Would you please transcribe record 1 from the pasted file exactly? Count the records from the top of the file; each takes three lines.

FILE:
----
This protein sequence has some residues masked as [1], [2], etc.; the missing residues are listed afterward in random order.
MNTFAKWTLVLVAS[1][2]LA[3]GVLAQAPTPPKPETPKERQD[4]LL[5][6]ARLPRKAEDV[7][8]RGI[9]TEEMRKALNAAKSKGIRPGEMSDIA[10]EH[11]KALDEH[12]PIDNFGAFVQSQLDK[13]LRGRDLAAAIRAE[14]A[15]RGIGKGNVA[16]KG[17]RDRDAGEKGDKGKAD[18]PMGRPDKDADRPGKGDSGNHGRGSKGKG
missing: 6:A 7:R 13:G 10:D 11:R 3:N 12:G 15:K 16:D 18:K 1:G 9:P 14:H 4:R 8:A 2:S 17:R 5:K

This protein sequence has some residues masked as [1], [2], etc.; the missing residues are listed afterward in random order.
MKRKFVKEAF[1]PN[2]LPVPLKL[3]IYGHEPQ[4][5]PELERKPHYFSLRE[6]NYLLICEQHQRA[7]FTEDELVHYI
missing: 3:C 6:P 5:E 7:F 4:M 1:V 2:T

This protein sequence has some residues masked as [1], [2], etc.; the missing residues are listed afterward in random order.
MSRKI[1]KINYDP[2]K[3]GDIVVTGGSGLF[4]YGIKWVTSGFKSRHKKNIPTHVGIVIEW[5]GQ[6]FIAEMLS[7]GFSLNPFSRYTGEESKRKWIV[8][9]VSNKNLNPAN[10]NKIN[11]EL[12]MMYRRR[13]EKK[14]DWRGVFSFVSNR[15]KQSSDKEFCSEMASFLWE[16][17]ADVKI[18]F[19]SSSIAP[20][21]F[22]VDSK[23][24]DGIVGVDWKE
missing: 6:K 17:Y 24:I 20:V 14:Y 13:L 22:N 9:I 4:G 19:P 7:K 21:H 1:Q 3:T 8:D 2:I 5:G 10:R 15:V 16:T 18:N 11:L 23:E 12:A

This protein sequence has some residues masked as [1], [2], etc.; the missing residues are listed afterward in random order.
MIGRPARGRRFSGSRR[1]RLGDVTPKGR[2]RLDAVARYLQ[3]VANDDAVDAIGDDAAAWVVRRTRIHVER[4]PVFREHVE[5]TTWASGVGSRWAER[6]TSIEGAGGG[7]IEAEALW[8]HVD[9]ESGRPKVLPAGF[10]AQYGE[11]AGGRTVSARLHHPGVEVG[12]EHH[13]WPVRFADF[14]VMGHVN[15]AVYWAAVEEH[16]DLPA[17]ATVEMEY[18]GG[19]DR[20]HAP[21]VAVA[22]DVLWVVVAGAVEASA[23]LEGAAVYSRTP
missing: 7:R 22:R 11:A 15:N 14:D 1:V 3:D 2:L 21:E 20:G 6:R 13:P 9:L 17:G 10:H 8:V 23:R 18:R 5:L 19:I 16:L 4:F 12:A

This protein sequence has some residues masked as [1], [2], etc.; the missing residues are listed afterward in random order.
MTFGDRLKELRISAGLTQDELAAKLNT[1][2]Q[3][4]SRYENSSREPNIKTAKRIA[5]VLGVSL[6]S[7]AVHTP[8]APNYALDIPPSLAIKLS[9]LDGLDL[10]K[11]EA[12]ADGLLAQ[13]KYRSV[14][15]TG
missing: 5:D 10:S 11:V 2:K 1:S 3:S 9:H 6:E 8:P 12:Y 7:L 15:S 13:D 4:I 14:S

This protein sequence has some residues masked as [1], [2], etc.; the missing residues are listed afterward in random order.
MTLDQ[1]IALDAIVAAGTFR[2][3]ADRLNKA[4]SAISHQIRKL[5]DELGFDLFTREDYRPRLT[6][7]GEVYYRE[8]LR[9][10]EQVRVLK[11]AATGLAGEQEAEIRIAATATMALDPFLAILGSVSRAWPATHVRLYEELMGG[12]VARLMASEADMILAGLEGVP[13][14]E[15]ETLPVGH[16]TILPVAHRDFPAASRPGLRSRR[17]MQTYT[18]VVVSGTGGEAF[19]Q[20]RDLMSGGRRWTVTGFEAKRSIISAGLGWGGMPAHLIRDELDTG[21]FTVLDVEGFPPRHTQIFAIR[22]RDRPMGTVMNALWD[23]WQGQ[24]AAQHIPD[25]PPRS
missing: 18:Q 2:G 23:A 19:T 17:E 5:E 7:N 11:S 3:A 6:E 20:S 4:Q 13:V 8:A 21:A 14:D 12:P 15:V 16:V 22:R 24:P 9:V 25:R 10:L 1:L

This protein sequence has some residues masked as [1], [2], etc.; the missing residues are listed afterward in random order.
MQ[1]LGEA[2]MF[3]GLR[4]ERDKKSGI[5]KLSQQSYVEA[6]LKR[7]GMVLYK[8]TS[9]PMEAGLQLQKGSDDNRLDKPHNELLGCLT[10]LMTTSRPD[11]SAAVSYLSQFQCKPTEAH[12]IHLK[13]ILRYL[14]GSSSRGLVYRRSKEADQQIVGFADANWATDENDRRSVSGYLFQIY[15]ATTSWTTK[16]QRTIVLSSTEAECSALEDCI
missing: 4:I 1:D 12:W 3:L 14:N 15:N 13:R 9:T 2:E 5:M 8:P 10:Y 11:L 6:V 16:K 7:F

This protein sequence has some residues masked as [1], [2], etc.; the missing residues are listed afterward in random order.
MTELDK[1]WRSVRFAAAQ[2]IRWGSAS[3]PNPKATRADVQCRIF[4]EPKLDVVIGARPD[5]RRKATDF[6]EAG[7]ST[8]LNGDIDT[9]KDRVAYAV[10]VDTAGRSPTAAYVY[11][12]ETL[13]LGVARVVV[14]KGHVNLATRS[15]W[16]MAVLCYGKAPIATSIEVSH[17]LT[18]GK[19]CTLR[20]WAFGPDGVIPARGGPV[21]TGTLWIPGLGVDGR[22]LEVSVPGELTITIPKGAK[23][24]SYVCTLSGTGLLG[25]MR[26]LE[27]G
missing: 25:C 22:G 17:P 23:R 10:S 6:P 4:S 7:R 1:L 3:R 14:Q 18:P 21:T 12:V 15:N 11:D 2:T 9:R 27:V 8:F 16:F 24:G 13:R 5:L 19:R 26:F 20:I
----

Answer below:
This protein sequence has some residues masked as [1], [2], etc.; the missing residues are listed afterward in random order.
MNTFAKWTLVLVAS[1][2]LA[3]GVLAQAPTPPKPETPKERQD[4]LL[5][6]ARLPRKAEDV[7][8]RGI[9]TEEMRKALNAAKSKGIRPGEMSDIA[10]EH[11]KALDEH[12]PIDNFGAFVQSQLDK[13]LRGRDLAAAIRAE[14]A[15]RGIGKGNVA[16]KG[17]RDRDAGEKGDKGKAD[18]PMGRPDKDADRPGKGDSGNHGRGSKGKG
missing: 6:A 7:R 13:G 10:D 11:R 3:N 12:G 15:K 16:D 18:K 1:G 9:P 14:H 4:R 8:A 2:S 17:R 5:K